Data_Sheet_1_PUCHI Regulates Giant Cell Morphology During Root-Knot Nematode Infection in Arabidopsis thaliana.PDF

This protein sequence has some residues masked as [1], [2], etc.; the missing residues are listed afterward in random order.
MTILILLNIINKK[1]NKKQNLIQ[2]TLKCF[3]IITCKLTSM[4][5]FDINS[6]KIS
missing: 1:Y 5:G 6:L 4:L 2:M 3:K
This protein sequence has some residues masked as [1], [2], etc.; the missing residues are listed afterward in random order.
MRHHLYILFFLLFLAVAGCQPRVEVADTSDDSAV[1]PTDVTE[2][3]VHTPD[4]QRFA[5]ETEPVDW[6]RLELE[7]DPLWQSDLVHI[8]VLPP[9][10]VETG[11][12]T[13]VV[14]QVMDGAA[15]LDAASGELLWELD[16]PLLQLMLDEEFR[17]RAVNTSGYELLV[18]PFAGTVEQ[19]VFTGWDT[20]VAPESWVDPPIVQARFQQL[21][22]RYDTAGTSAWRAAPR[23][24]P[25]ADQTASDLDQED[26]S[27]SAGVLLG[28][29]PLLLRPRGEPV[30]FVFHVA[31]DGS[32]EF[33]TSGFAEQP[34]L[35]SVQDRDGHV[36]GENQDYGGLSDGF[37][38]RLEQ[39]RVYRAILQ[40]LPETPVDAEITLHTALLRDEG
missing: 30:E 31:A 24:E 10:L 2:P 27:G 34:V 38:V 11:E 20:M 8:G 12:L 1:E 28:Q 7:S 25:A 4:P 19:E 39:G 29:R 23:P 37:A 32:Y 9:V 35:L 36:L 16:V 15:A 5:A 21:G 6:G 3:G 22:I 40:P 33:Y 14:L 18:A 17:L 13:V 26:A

Parasitic root-knot nematodes transform the host’s vascular cells into permanent feeding giant cells (GCs) to withdraw nutrients from the host plants. GCs are multinucleated metabolically active cells with distinctive cell wall structures; however, the genetic regulation of GC formation is largely unknown. In this study, the functions of the Arabidopsis thaliana transcription factor PUCHI during GC development were investigated. PUCHI expression was shown to be induced in early developing galls, suggesting the importance of the PUCHI gene in gall formation. Despite the puchi mutant not differing significantly from the wild type in nematode invasion and reproduction rates, puchi GC cell walls appeared to be thicker and lobate when compared to the wild type, while the cell membrane sometimes formed invaginations. In three-dimensional (3D) reconstructions of puchi GCs, they appeared to be more irregularly shaped than those in the wild type, with noticeable cell-surface protrusions and folds. Interestingly, the loss-of-function mutant of 3-KETOACYL-COA SYNTHASE 1 showed GC morphology and cell wall defects similar to those of the puchi mutant, suggesting that PUCHI may regulate GC development via very long chain fatty acid synthesis.